Fresno's employment picture may improve

FRESNO, California

Many came knowing full well that the jobs for the Big Fresno Fair were only temporary and in many cases they would get paid minimum wage.

Well the large crowd at the job fair is indicative of just how bleak the job market is right now. But one local expert believes recent actions taken by Fresno city leaders will have a positive impact on Valley jobs moving forward.

More than 7,000 people waited in line for hours Wednesday, all for a chance at landing a temporary job.

Clara Philhart has been looking for work since February and says getting hired for any kind of job is big right now.

"There's a lot of opportunities here. It's not just one place, going to one interview, at a time, you can do it all at once." said Philhart.

Fair managers admitted many of the applicants were overqualified for the positions available.

The latest unemployment numbers show Fresno County is currently at 16%. The numbers are also similar in the surrounding counties. Much of the Central Valley is higher than the state unemployment rate which is at 11.7%.

"There's a lot of people working in a lot of different ways to make this area a better place." said Mike Dozier.

Mike Dozier is with the Regional Jobs Initiative. The group's goal is to create jobs while supporting local businesses. Dozier says in the past the federal and state government only paid attention to the Valley's water problem. That's no longer the case he says in cities like Fresno.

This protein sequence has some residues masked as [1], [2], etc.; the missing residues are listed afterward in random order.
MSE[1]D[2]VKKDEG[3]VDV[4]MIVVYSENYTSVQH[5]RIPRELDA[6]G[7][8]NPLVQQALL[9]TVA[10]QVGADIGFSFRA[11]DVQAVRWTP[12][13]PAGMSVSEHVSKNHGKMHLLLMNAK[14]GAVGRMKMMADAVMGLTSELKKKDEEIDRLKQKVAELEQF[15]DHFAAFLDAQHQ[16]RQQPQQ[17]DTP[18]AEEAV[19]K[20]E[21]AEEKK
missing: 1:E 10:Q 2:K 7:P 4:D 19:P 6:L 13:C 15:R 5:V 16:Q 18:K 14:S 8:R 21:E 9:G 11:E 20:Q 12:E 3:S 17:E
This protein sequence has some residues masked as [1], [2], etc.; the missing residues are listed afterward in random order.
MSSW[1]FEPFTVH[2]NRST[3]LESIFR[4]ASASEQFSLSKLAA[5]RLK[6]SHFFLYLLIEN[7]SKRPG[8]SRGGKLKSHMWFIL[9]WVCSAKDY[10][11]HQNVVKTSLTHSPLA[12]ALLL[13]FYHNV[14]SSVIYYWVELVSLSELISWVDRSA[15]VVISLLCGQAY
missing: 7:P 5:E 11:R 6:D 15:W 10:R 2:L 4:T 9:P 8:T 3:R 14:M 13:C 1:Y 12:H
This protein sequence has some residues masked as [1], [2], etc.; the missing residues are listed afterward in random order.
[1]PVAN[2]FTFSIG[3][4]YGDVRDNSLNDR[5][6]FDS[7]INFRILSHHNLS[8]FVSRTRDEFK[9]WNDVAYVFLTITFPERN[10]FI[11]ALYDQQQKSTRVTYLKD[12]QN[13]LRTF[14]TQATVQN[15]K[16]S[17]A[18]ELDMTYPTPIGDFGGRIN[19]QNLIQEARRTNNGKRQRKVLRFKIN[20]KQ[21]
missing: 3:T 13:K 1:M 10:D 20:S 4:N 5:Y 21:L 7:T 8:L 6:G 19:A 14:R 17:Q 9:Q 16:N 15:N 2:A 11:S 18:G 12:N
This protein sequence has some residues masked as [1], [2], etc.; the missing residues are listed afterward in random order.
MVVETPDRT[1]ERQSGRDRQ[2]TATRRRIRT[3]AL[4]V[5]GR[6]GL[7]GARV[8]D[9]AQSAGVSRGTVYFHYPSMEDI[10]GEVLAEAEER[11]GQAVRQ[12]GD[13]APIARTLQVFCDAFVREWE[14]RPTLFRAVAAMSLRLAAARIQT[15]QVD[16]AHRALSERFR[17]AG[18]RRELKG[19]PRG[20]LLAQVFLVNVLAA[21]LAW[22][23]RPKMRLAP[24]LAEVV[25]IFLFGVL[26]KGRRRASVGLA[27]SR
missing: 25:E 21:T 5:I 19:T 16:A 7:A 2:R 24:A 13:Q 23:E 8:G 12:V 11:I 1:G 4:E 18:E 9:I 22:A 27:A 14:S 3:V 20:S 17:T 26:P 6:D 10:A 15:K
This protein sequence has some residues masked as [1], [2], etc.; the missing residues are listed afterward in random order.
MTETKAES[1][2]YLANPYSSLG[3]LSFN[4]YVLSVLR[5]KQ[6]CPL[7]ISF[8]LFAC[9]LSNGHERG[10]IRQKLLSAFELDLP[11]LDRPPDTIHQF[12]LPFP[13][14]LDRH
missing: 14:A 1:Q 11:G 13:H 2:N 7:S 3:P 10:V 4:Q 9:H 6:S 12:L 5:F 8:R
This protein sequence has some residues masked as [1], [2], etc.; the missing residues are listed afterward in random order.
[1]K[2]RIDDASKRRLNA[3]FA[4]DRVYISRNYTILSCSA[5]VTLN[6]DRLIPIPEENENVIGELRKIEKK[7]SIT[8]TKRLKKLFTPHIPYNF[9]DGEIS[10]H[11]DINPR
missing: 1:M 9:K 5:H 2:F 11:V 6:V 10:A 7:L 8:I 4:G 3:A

"We're starting to see they're paying attention. Both state and federal, paying attention not only with funding but with assistance and technical assistance has been indicated with the recent Strong cities strong communities initiative." said Dozier.

Positive signs on the job front can be found in the heart of Downtown Fresno. At the Downtown Business Hub, staff with the non-profit coaches small business owners so that they can thrive in the open market. Right now they're working with roughly a dozen local companies.

"Eventually in two years our goal is to graduate them and have them become, be independent. And hopefully create those jobs that are much needed in the Central Valley." said Medina.

The Big Fresno Fair says more than 100 positions were filled Wednesday.

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